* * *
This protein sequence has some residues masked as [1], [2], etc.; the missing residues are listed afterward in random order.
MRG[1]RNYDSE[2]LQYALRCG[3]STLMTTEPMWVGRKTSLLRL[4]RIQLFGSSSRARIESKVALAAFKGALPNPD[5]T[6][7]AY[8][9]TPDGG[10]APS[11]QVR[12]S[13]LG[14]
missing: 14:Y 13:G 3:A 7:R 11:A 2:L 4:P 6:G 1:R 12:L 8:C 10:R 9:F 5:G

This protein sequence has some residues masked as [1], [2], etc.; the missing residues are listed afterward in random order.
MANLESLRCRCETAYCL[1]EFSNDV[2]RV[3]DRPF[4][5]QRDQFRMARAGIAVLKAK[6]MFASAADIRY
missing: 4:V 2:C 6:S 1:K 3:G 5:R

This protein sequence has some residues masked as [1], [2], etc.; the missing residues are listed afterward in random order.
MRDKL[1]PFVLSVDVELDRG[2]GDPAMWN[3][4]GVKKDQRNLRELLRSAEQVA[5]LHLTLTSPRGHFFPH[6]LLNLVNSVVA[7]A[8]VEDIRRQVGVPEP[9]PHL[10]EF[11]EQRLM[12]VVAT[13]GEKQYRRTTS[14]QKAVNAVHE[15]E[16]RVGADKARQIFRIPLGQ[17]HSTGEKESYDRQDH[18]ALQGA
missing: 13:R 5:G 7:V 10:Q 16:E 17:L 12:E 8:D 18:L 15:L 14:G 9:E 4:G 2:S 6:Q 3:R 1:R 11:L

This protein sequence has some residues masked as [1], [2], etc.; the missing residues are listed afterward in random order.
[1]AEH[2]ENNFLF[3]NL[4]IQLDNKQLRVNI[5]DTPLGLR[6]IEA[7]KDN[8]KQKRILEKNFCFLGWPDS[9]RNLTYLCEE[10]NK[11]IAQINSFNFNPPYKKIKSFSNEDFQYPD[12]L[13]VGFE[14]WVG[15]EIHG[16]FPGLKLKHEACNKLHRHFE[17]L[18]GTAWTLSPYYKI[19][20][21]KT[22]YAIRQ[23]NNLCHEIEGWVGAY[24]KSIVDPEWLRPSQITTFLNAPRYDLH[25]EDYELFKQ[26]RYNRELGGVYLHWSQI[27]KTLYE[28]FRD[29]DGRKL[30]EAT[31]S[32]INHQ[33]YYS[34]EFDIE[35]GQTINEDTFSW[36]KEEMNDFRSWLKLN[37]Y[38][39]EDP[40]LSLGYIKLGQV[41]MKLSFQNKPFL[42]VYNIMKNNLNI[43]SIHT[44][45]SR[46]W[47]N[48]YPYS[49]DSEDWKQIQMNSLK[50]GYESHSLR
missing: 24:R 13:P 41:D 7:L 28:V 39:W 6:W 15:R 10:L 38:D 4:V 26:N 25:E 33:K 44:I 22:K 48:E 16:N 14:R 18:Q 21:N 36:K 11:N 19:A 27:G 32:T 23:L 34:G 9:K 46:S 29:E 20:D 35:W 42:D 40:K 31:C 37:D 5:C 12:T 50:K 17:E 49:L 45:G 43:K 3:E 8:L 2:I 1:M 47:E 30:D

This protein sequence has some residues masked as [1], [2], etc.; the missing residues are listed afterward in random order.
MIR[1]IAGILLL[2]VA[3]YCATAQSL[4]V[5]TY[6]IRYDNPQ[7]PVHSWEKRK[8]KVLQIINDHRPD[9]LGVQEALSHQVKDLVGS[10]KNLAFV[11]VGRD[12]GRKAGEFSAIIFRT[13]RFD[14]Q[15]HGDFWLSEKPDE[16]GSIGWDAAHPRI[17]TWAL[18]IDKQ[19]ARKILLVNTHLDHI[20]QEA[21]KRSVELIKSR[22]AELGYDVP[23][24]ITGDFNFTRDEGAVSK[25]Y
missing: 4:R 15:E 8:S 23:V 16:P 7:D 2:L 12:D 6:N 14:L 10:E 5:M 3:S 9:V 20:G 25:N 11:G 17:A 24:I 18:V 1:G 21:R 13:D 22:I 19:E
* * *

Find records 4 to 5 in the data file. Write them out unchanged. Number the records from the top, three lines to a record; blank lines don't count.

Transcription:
This protein sequence has some residues masked as [1], [2], etc.; the missing residues are listed afterward in random order.
[1]AEH[2]ENNFLF[3]NL[4]IQLDNKQLRVNI[5]DTPLGLR[6]IEA[7]KDN[8]KQKRILEKNFCFLGWPDS[9]RNLTYLCEE[10]NK[11]IAQINSFNFNPPYKKIKSFSNEDFQYPD[12]L[13]VGFE[14]WVG[15]EIHG[16]FPGLKLKHEACNKLHRHFE[17]L[18]GTAWTLSPYYKI[19][20][21]KT[22]YAIRQ[23]NNLCHEIEGWVGAY[24]KSIVDPEWLRPSQITTFLNAPRYDLH[25]EDYELFKQ[26]RYNRELGGVYLHWSQI[27]KTLYE[28]FRD[29]DGRKL[30]EAT[31]S[32]INHQ[33]YYS[34]EFDIE[35]GQTINEDTFSW[36]KEEMNDFRSWLKLN[37]Y[38][39]EDP[40]LSLGYIKLGQV[41]MKLSFQNKPFL[42]VYNIMKNNLNI[43]SIHT[44][45]SR[46]W[47]N[48]YPYS[49]DSEDWKQIQMNSLK[50]GYESHSLR
missing: 24:R 13:P 41:D 7:L 28:V 39:W 6:W 15:R 10:L 38:D 4:V 26:N 25:E 33:K 44:I 22:K 48:E 16:N 14:R 18:Q 21:N 36:K 11:N 19:A 27:G 32:T 23:L 34:G 9:K 46:S 29:E 20:D 35:W 42:D 40:K 31:C 37:D 5:C 12:T 50:K 17:E 49:L 45:G 43:K 3:E 8:L 2:I 1:M 47:E 30:D

This protein sequence has some residues masked as [1], [2], etc.; the missing residues are listed afterward in random order.
MIR[1]IAGILLL[2]VA[3]YCATAQSL[4]V[5]TY[6]IRYDNPQ[7]PVHSWEKRK[8]KVLQIINDHRPD[9]LGVQEALSHQVKDLVGS[10]KNLAFV[11]VGRD[12]GRKAGEFSAIIFRT[13]RFD[14]Q[15]HGDFWLSEKPDE[16]GSIGWDAAHPRI[17]TWAL[18]IDKQ[19]ARKILLVNTHLDHI[20]QEA[21]KRSVELIKSR[22]AELGYDVP[23][24]ITGDFNFTRDEGAVSK[25]Y
missing: 4:R 15:E 8:S 23:V 16:P 7:D 2:L 12:D 6:N 14:L 10:E 5:M 3:S 9:V 20:G 25:N 11:G 17:A 24:I 18:V 1:G 21:R 13:D 22:I 19:E